But in the U.S., beneath this picture of resolve and shared sacrifice lies a stark reality: The nation’s multilayered, federalist form of government is facing the test of a lifetime, as states grapple with shortages of equipment and are banding together to do what the federal government can’t or won’t do for them. 

The depletion of the Strategic National Stockpile and the inability of the Federal Emergency Management Agency, or FEMA, to fill these needs has forced such action, governors say. In the Midwest, a consortium of states is working together on purchasing supplies to avoid competition that drives up prices. 

In the West, the governors of Oregon and California have swung into action, loaning ventilators to other states as their case loads recede. Gov. Gavin Newsom of California is also using his state’s purchasing power to acquire millions of pieces of protective equipment for his own state’s use and potentially for neighboring states.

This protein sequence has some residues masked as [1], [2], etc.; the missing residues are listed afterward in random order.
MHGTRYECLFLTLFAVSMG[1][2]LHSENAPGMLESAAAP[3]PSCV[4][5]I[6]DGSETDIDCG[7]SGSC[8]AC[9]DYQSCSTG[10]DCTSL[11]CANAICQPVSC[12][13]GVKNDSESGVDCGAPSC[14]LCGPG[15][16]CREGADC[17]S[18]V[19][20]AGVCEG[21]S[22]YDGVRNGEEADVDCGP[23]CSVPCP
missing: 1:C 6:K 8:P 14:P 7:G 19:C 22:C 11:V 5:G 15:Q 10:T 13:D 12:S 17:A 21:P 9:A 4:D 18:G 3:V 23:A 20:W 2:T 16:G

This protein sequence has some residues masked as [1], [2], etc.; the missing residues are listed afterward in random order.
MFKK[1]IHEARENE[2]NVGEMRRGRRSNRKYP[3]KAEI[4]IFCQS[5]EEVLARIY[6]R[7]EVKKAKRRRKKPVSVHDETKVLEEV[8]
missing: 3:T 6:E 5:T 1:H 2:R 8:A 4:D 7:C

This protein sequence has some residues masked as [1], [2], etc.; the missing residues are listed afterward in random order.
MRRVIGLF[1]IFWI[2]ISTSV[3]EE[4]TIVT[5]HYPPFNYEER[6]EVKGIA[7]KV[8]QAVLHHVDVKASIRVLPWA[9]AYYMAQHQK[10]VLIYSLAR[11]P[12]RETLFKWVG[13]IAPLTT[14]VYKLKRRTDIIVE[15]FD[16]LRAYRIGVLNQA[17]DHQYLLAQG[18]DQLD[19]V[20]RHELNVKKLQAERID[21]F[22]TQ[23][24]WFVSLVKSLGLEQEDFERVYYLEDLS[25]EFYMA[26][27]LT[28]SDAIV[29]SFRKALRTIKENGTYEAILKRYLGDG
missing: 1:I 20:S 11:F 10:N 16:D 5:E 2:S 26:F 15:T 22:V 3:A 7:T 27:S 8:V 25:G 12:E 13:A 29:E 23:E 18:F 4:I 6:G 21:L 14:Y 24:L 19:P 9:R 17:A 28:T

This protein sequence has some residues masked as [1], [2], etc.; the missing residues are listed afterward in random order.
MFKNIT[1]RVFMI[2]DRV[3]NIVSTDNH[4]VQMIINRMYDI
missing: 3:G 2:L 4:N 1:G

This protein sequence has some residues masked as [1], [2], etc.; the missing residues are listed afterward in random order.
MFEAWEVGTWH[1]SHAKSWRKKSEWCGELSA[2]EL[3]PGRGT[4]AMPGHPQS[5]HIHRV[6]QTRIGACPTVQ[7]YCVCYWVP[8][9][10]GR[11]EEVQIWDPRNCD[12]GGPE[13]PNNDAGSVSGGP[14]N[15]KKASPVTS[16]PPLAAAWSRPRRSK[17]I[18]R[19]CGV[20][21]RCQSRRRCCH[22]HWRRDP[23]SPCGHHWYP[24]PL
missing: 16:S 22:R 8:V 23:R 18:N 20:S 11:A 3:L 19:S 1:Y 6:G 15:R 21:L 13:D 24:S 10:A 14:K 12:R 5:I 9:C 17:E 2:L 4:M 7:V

Editor’s note: As a public service, we’ve removed the paywall for all our coronavirus coverage. It’s free.

To veterans of past public health emergencies, the scramble for supplies reflects a flat-footed U.S. response born of overconfidence after past epidemics, such as SARS, were thwarted with minimal American casualties. 

Delays in testing set back the U.S. response by weeks, and as the outbreak grew, the nation’s command-and-control systems were simply not up to the task, says Dr. Elias Zerhouni, former director of the National Institutes of Health under President George W. Bush.

“You win the war not by heroics,” Dr. Zerhouni says. “You win the war by good logistics.” 

And it’s logistics that have proved painfully challenging to the U.S.’s multi-tiered, federal-state-local system of government, in which each piece plays a critical role. During disasters, states are supposed to take the lead and the federal government is meant to serve as a backup. But when the disaster is nationwide – in fact, global – the potential for the system being swamped was always high.